Fender Jazz Ash or Alder?

Discussion in 'Basses [BG]' started by markjazzbassist, Jul 31, 2005.

Fender Jazz Bass Body and Fretboard?

Poll closed Aug 7, 2005.
  1. Alder Body Rosewood Fretboard

    75 vote(s)
  2. Alder Body Maple Fretboard

    50 vote(s)
  3. Ash Body Rosewood Fretboard

    45 vote(s)
  4. Ash Body Maple Fretboard

    79 vote(s)
  5. Don't Buy A Fender

    47 vote(s)
  1. markjazzbassist

    markjazzbassist Supporting Member

    Apr 19, 2005
    New Orleans, LA
    Hey I'm looking at getting an brand new Fender American Jazz but i don't know if i should get it in Alder or Ash. I play jazz-rock funky fusion type stuff and also play in the worship band at my church (which is rock). I'm leaning towards the ash since that seems to be tailored more for the funky jazz musician but I'm afriad I'll lose that low end. I want to get the maple fretboard too cause i want it to be bright and it looks cool.Can anyone shed some light on this?

    Would Alder with Maple fretboard keep the low end but give it some brightness or should i just go with Ash and Maple fretboard?
  2. I'll merely say that if you go with ash/maple, you'll have a more inherently bright tonality.

    From what I gather, I'd suggest an Ash/Rosewood.
  3. Funky Tune

    Funky Tune

    Apr 28, 2005
    Puerto Rico
    Ash with rosewood for a Jazz,if the bass were a P-bass,i suggest maple for the fretboard, :cool:
  4. markjazzbassist

    markjazzbassist Supporting Member

    Apr 19, 2005
    New Orleans, LA
    why is that funky tone? just curious because down the line i want to get an american p bass as well
  5. Funky Tune

    Funky Tune

    Apr 28, 2005
    Puerto Rico
    rosewood make the Jazz Bass more strong sounding
  6. Jazzin'

    Jazzin' ...Bluesin' and Funkin'

    I say just go with the ash and maple because that is what you want. It's not going to sound bad.
  7. throbgod13


    Mar 26, 2005
    ash and maple are going to make that a very bright sounding JBass.. go to a shop and plug in the basses you are looking at.. try all the combos and choose that way..

    i have a JBass that's alder and rosewood, and it's a well rounded tone.. a thick JBass tone..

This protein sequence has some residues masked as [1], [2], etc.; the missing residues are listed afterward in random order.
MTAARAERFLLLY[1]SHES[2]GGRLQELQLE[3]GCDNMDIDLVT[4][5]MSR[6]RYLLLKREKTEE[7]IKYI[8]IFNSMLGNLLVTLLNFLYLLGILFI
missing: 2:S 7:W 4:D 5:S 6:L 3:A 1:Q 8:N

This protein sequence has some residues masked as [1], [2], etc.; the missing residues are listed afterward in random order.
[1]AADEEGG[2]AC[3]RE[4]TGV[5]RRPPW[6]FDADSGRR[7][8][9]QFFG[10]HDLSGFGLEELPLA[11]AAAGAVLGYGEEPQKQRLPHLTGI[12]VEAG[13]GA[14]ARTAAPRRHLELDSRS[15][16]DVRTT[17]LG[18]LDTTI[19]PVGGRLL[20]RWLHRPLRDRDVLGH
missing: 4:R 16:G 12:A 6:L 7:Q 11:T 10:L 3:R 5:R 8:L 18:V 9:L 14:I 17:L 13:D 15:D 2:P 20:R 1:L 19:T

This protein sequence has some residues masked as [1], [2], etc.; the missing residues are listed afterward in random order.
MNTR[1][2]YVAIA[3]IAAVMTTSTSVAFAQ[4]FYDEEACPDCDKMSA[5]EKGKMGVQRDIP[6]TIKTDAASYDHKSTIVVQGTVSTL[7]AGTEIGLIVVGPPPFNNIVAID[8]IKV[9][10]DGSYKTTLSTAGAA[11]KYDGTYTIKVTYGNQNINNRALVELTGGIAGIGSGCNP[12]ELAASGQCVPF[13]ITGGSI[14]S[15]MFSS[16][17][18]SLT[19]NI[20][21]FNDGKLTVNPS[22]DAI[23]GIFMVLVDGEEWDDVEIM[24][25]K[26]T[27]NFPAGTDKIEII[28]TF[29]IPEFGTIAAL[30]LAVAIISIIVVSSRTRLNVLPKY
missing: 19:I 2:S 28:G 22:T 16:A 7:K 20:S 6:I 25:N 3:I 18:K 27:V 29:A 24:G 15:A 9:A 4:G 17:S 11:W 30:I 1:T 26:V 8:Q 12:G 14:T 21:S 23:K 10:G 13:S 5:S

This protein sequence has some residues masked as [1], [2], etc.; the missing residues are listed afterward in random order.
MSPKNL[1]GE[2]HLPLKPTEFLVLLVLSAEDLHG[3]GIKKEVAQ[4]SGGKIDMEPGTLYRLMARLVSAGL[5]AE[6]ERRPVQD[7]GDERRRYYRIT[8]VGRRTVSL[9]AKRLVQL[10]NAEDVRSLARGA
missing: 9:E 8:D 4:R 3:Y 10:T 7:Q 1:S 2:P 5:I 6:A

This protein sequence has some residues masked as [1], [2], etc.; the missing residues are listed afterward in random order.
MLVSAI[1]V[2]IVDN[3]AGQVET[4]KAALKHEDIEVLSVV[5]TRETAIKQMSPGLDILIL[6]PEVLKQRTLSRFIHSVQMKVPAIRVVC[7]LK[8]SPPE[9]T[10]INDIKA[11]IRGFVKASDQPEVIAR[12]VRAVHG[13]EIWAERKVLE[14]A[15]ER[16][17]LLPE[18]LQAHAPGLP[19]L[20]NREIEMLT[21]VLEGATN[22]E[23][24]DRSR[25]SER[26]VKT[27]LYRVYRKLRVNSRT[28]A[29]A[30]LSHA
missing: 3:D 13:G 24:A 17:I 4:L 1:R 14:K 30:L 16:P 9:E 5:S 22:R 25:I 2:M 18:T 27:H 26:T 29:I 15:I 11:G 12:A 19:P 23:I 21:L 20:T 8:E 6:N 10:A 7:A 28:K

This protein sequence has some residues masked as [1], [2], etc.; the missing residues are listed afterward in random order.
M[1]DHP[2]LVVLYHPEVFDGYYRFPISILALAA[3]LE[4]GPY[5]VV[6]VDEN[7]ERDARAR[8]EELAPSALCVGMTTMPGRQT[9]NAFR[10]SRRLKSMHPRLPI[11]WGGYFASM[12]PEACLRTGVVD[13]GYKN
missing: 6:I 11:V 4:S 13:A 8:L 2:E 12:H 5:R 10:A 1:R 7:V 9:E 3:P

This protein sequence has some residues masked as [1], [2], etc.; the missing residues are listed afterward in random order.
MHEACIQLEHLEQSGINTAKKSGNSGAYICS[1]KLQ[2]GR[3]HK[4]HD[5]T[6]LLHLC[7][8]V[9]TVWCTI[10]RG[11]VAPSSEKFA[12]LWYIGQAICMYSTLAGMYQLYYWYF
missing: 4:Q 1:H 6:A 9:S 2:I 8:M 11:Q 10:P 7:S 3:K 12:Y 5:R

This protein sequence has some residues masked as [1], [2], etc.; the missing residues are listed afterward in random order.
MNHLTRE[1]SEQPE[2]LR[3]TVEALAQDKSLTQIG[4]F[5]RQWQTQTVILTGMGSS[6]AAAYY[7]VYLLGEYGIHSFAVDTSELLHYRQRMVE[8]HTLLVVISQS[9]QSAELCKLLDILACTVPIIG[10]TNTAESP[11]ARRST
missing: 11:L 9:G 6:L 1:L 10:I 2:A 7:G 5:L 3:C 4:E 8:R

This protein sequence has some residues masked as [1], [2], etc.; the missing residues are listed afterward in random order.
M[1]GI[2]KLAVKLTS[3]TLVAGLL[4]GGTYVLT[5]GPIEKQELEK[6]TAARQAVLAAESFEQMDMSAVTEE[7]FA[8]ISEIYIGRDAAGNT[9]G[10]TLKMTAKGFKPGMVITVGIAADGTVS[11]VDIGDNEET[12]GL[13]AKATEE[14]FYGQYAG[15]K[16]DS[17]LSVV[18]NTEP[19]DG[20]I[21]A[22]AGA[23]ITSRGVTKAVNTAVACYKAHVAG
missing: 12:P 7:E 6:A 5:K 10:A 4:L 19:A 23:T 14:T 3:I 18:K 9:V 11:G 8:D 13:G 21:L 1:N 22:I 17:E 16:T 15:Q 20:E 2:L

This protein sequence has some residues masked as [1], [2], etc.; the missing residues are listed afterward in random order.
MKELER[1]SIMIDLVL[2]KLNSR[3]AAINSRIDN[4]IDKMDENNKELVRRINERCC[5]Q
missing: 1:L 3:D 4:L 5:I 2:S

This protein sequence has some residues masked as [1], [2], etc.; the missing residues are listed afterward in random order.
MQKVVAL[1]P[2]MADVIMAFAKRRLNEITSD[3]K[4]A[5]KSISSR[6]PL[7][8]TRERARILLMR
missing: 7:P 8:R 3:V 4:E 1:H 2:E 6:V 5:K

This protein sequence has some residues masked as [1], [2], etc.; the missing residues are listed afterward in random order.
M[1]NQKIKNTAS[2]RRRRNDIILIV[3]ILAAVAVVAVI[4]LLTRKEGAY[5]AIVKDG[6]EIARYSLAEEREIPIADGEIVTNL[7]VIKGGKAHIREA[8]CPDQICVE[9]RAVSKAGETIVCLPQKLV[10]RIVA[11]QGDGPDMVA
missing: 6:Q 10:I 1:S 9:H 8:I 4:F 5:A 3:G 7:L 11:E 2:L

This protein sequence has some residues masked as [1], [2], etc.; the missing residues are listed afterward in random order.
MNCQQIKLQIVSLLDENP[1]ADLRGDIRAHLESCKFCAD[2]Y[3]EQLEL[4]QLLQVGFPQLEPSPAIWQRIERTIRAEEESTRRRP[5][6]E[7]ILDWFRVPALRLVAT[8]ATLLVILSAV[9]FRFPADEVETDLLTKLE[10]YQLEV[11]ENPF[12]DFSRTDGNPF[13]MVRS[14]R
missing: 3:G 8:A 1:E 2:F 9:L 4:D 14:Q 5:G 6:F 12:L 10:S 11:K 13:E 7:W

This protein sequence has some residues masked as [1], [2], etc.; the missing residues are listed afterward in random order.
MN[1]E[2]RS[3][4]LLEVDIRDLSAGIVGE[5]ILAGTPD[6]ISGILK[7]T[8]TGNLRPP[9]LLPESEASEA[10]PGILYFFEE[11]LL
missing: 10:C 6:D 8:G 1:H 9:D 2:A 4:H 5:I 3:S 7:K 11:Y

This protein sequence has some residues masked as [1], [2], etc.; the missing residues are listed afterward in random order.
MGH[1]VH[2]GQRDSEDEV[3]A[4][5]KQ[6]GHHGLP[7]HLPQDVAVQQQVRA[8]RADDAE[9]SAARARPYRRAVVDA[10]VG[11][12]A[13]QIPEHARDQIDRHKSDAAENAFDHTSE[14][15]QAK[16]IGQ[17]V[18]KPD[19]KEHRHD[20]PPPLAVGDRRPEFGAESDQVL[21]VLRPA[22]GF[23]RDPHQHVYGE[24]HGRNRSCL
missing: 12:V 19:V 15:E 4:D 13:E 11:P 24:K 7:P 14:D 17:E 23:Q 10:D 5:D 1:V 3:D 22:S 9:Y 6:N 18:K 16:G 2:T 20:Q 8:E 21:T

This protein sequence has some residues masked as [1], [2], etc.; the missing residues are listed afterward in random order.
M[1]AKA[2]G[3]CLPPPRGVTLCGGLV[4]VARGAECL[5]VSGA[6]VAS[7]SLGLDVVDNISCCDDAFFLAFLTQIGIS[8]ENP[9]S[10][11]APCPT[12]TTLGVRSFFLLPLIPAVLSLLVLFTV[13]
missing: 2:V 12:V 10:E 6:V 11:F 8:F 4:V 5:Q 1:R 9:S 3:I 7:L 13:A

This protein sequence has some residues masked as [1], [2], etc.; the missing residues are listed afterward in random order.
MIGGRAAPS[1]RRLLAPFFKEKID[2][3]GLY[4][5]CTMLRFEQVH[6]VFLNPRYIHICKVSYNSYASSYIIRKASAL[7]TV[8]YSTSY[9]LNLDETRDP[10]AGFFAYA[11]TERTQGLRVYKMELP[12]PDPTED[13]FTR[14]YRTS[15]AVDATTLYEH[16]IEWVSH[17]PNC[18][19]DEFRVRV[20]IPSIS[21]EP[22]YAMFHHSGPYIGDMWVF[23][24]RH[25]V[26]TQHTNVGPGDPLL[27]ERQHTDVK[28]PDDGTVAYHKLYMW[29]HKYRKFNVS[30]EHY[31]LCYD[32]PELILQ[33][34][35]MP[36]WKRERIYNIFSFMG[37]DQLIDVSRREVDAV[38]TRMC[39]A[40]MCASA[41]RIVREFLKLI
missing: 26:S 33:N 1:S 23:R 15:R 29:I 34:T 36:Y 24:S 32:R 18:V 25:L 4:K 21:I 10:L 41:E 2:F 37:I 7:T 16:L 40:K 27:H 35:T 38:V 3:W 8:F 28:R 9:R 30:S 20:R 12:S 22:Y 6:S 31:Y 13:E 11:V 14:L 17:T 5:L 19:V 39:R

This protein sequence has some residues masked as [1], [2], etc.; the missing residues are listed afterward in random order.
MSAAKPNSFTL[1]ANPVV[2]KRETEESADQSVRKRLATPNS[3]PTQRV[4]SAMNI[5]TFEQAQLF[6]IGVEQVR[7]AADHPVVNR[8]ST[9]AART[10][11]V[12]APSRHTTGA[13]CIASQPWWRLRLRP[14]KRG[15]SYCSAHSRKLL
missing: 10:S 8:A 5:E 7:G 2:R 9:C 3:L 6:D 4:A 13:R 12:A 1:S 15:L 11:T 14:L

IMO, ash and maple are more of a PBass tone.. bright and defined..
  8. r379


    Jul 28, 2004
    Dallas, Texas
    I'm really an alder/rosewood kinda guy but I like marcusalan's suggestion: ash/rosewood might be the ticket. The best of both worlds.

    Edit: I like the idea of the ash/rosewood combo because it should give you a tone that cuts without being too aggressive or bright.
  9. My Jazz boasts an Alder body with Maple fretboard, and it has plenty of lows. Roll off the bridge pickup and you get a nice hi-fi tone thanks to the maple fretboard. I wouldn't say it's extremely bright sounding though. I believe it would suit your style. But if you want serious bite and more growl, I'd go for Ash.
  10. seansbrew

    seansbrew Supporting Member

    Oct 23, 2000
    Mesa AZ.
    Alder with rosewood on a Fender Jazz, period. I have tried out several high end custom shop jazz basses from Fender and all of the ones that had the Ash body ( rosewood fingerboard or maple, didn't matter) sounded awful to me. Don't get me wrong, Ash and Maple or whatever fingerboard you desire sound excellent on alot of other basses. But I have not found them to work good on the Fender jazz basses that I have played.
  11. DrSmaggs


    Oct 15, 2003
    Endorsing Artist:
    I don't like Fender much.

    I have a G&L SB-2 Alder body with maple fretboard... very hot sounding. I use DR High Beams (45-105)
  12. peter G

    peter G

    Sep 28, 2004
    ohio's northcoast
    I went with ash/maple because I fell in love with the sunset orange color. I tried about 6 MIA p's & j's at the mayfield GC and between the jazzs I really couldn't tell a differance(they all had a brite tone to me)So it came down to best looks. maybe someday I'll try some flats or something but for now I'm lovin it, a great tone, and I play every sunday at church.